American alternative politics finds its heroine in Trafton’s (You Can't Push A Rope, 2006) congressional what-if novel.
A campaign in New Mexico has managed to put a third candidate on the ballot for congressional elections, but instead of running a party member, they will select a “random American person” (or RAP) who is eligible for the office if the party wins the seat. Unexpectedly, the RAP campaign triumphs, and its members randomly determine that pot-smoking, chicana lesbian Rosie Gonzalez will become the newest member of the House of Representatives. Armed with a belief in the need for dramatic reform, Rosie makes numerous enemies within the establishment, but she activates a powerful following among the Occupiers, minority groups and average American people. Rosie acts as a soapbox for Trafton’s political stances; though her life is believable, her role in the novel is emblematic of the struggle working-class Americans face against corporations and their political clout. She finds herself in the crosshairs of increasingly dangerous attacks: a sex scandal and a DEA raid progress to threats against her staff and an attempt on her life. Rosie and her staff members provide a fresh perspective for the genre, but Trafton sometimes typecasts his characters, especially those who are sexual or racial minorities. His passion is inspiring as he illuminates crucial, relevant issues, although he doesn’t display specialized knowledge of politics and its complexities. The insights offered are not much more profound than a typical protester’s critique, which leads to a standard political-thriller plot that feels too predictable for the novel’s radical scenario.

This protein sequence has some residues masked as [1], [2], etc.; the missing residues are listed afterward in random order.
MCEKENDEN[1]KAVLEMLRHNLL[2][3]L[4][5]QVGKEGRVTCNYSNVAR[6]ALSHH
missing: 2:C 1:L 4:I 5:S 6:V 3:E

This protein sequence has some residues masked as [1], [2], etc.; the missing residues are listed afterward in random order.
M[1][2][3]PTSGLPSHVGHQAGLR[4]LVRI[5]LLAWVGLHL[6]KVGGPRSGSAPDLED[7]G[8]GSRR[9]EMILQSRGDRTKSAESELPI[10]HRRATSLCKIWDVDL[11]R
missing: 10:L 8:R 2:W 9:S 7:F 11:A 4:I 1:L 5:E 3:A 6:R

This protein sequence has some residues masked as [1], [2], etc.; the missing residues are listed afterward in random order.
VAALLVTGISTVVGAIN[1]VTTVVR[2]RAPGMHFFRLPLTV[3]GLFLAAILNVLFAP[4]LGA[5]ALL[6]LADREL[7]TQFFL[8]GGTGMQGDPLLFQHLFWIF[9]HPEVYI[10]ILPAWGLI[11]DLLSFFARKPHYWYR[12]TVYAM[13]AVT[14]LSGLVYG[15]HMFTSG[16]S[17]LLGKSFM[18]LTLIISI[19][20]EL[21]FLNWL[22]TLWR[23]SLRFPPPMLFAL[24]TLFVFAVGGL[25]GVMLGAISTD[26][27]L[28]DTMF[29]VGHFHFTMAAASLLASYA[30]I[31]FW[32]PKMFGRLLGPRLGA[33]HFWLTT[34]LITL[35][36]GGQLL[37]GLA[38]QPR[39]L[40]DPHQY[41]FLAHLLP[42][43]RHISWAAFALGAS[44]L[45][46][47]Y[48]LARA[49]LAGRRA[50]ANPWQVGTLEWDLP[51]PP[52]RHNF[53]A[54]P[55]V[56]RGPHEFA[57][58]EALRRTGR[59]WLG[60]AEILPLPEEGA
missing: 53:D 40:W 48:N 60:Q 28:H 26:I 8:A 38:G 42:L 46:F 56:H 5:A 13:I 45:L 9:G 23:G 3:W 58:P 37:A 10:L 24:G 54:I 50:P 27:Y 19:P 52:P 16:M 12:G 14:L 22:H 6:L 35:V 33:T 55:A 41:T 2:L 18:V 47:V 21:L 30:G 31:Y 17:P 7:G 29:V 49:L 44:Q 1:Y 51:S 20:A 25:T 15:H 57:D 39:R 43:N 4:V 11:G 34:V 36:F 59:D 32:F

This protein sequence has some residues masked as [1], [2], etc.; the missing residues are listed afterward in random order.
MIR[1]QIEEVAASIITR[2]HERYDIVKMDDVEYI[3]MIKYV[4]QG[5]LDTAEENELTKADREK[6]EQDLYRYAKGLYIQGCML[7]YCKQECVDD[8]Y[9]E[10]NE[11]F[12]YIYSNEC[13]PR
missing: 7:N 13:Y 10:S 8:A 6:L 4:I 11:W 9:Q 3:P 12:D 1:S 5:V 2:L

Ardent, progressive ideas derailed by a predictable plotline and stereotyped characters.